Thompson's reinterpretation of the life and legend of Coinneach 'Odhar' Mackenzie, the renowned seventeenth century prophet known as the Brahan Seer, falls somewhere within the regions of an academic exploration of a (contested) historical figure and a fictional experimentation with the 'safe concepts of what the human mind should be capable of'.
The use of the third person present is an unusual choice for a novel about a prophet, but is a stylistic feature that the reader will soon become accustomed to. On the whole, the narrative device lends an atmosphere of immediacy to the novel and goes some way to represent the oral tradition through which we come to know Coinneach Odhar. However, while Thompson does well to evoke the fug of myth that surrounds the Brahan Seer, a desire to foreground the prophecies of Coinneach Odhar overshadows any real character development.
As a result The Brahan Seer often feels rushed. Many of the narrative events and prophecies that would have performed well on the page and made for exciting material are merely sketched hurriedly; actions listed unimaginatively and then left abruptly, and as a result the narrative often feels cluttered, detracting from the otherwise captivating concept. I was disappointed to find that, while some of the prophecies are woven into the narrative with diegetic flair:
Crossing the water, the Seer nearly loses his stone from his hands: as German U-boats begin to erupt through the water's surface on either side, rocking the small boat, dousing him in spray.
The vast majority are reported with brief academic asides that 'prove' the verity of the divination:
And strange as it may seem to you this day, Coinneach continues, a time will come, and it is not far off when full-rigged ships will be seen sailing eastward and westward by the back of this [Tomnahuric] Hill (in 1822 The Caledonian Canal is cut and completed at this point, linking together all the inland lochs of the Great Glen into one continuous waterway from west to east coasts).
Sadly it is by way of the latter that a large proportion of the novel is delivered. often the dialogue feels forced and unnatural with many 'illiterate peasants' managing to deliver pithy and verbose speeches; Coinneach Odhar may well be renowned as being a wit, but I found it difficult to believe that every uneducated peasant in seventeenth century Scotland was as well.
Perhaps owing to the decision to present the text in the third person present certain nuances and themes are left largely unexplored. I had expected that The Brahan Seer, as a historical novel about a prophet, would touch on contemporary issues and that it might offer an interesting perspective on the question of Scottish independence. Thompson appears to make little attempt to explore the state of the twentieth century through the eyes of the seventeenth and where the present day is discussed it is with anachronistic moralist quips:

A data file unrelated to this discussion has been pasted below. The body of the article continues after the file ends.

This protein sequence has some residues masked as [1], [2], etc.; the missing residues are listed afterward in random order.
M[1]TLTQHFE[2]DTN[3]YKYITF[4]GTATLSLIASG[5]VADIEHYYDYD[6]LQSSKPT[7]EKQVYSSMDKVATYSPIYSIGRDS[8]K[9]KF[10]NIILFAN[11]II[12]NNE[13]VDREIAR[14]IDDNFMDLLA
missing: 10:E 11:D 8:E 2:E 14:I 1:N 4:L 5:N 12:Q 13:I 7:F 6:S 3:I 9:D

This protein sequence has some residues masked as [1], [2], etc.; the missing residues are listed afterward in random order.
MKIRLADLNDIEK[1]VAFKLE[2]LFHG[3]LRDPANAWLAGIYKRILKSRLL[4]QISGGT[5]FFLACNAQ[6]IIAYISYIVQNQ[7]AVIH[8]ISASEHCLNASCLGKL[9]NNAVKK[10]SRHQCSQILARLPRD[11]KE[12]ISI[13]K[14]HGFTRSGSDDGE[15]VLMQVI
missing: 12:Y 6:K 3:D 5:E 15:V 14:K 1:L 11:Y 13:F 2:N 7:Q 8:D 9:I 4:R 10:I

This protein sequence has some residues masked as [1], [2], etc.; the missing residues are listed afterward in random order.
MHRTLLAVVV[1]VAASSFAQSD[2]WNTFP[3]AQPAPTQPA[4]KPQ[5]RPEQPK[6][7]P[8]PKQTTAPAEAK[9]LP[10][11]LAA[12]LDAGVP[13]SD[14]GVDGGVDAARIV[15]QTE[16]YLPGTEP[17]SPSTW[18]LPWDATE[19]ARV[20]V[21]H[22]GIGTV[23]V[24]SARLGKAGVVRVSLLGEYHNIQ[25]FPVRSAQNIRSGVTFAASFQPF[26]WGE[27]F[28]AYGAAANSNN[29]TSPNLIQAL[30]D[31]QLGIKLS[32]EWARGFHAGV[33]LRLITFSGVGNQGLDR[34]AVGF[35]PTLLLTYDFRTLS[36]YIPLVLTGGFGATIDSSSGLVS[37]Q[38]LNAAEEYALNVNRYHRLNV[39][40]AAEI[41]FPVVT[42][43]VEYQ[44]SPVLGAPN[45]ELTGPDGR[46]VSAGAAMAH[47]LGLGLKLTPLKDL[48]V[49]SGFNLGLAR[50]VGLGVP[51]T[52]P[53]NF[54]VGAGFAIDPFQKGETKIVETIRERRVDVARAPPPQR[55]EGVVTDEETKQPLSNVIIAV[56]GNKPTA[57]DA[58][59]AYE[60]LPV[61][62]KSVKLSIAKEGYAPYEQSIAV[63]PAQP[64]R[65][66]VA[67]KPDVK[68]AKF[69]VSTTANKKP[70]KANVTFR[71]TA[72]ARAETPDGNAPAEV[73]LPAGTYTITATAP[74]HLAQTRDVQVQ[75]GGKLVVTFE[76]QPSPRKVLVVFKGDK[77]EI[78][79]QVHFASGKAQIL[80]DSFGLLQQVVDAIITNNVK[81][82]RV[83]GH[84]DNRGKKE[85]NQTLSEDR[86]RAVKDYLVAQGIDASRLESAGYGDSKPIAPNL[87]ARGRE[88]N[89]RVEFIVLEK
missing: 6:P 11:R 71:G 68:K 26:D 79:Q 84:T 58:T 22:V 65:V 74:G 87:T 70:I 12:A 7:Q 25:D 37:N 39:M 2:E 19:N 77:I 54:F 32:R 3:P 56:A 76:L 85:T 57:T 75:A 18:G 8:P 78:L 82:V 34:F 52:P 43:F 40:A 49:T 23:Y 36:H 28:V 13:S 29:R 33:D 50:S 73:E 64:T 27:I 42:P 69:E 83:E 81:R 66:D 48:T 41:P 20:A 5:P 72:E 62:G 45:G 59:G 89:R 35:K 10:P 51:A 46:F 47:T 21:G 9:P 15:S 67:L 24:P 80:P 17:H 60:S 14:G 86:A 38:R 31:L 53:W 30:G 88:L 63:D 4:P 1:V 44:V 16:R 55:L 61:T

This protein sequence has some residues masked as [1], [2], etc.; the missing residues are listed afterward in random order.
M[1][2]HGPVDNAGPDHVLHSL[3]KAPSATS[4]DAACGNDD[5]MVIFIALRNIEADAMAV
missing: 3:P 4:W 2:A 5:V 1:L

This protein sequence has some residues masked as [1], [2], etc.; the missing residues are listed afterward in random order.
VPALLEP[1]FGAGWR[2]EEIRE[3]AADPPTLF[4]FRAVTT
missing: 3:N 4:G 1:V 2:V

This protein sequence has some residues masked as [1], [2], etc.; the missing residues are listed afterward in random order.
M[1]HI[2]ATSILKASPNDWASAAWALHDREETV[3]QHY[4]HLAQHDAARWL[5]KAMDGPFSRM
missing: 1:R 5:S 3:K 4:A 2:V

I see how this town will change. I see it clearly. People such as yourselves but in strange attire. They will be weaker and more effeminate than you, their women shameless, their ministers voiceless.
Thompson demonstrates a clear passion for his subject and this filters through into the narrative of The Brahan Seer, the history is largely accurate and explores both an interesting period and character. The deviations he takes from the conventional myth work well within the confines of the novel and, while it may ruffle the feathers of true Odhar fanatics, will undoubtedly inspire readers who are unfamiliar with the life of Coinneach Mackenzie to seek out more information. Helpfully, in his afterword, Thompson relates the generally accepted tale and suggests some areas of further reading whilst reminding us that The Brahan Seer is merely his interpretation of the prophet's life. But, as the rekindled story of Scotland's Nostradamus, a 'real-life' character, I expected more of The Brahan Seer, and after finishing the one hundred and fifty six pages I couldn't help but feel that Thompson might have given Coinneach more; too long to be a short story and yet too short too clichéd to be a good historical novel.
Phillip Clement studied English and Creative Writing at Aberystwyth University. Since he left there he has lived in a library, written short stories and reviewed books. Currently he is preparing to begin a PhD exploring themes of identity and self in fiction.